Vultures form an important ecological component of our natural environment, cleaning up dead carcasses, decreasing the spread of some diseases and playing a social role in some early societies, most notably the Egyptians and the Hindu. Today, they face an unprecedented onslaught from modern mans developments, including electrocutions and collisions with electrical structures, poisonings, land-use changes, decrease in food availability etc.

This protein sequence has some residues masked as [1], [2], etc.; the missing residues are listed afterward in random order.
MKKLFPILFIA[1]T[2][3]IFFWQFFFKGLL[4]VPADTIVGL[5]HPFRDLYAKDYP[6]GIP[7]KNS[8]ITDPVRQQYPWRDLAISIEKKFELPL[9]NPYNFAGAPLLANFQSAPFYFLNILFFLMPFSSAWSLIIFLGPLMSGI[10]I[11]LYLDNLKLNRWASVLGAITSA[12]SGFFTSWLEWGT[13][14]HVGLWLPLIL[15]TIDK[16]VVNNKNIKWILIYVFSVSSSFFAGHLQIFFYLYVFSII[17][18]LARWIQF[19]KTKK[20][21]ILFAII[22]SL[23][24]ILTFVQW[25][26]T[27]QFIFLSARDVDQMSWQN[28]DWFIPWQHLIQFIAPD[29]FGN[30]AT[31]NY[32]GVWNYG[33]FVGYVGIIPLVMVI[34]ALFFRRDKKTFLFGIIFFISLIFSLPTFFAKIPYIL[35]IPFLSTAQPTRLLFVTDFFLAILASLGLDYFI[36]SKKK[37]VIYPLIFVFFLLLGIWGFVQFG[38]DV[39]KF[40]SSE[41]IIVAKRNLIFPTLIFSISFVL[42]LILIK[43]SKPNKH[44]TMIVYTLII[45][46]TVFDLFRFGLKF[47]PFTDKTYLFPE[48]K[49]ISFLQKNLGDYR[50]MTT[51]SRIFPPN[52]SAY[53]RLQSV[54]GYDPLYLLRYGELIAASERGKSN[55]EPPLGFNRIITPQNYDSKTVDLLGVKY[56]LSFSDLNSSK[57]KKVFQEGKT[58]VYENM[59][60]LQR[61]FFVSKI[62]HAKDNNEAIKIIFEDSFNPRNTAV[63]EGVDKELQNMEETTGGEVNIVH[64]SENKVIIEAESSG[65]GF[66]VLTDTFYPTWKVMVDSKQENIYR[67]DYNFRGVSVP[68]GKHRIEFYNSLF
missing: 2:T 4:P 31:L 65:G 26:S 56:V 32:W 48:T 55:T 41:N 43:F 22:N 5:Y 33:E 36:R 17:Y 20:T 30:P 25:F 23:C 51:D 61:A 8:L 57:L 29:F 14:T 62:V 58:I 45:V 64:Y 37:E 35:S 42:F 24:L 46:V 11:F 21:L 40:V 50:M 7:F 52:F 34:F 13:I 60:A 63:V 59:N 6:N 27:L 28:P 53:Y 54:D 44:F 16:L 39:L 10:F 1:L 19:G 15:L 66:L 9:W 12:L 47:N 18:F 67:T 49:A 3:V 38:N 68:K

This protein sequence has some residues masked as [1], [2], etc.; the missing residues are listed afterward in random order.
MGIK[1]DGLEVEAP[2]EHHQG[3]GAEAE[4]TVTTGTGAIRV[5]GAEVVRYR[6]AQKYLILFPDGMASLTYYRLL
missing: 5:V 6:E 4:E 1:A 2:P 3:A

The vulture programme approaches vulture conservation in a multidisciplinary and networked fashion, with the benefit accruing to both the vulture and society at large. This is achieved by combining the disciplines of education and good science, with networking, capacity building and knowledge generation. The veterinary disciplines of toxicology, pharmacology, clinical pathology and medicine are combined with the science of cell-phone telemetry and the banking of genetic resources, with the end goal being of significantly influencing the well-being of our natural resources to the benefit of society. By focusing actions on the vulture, positioned at the top of the food chain (literally) and an indicator of the health of the environment below it, this project is destined to not only influence but also impact on the well-being of our natural environment.